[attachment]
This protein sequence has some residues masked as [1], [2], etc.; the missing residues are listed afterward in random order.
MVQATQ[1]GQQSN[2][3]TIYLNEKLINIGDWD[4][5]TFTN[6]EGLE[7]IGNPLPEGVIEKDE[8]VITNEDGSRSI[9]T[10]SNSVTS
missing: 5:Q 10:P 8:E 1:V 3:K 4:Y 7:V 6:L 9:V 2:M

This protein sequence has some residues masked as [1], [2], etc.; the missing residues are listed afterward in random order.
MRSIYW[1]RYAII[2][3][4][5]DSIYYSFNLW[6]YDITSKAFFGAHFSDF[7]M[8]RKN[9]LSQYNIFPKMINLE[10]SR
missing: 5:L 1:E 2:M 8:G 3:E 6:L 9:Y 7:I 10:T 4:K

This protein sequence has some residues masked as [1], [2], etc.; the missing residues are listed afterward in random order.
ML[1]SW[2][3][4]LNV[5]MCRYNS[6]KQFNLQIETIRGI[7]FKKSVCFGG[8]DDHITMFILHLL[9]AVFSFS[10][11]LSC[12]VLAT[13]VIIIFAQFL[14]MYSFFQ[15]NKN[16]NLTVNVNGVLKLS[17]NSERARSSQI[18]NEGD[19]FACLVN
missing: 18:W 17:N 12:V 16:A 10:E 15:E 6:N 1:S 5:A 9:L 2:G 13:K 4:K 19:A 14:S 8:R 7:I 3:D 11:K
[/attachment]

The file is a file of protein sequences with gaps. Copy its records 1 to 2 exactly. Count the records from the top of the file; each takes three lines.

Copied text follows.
This protein sequence has some residues masked as [1], [2], etc.; the missing residues are listed afterward in random order.
MVQATQ[1]GQQSN[2][3]TIYLNEKLINIGDWD[4][5]TFTN[6]EGLE[7]IGNPLPEGVIEKDE[8]VITNEDGSRSI[9]T[10]SNSVTS
missing: 5:Q 10:P 8:E 1:V 3:K 4:Y 7:V 6:L 9:V 2:M

This protein sequence has some residues masked as [1], [2], etc.; the missing residues are listed afterward in random order.
MRSIYW[1]RYAII[2][3][4][5]DSIYYSFNLW[6]YDITSKAFFGAHFSDF[7]M[8]RKN[9]LSQYNIFPKMINLE[10]SR
missing: 5:L 1:E 2:M 8:G 3:E 6:L 9:Y 7:I 10:T 4:K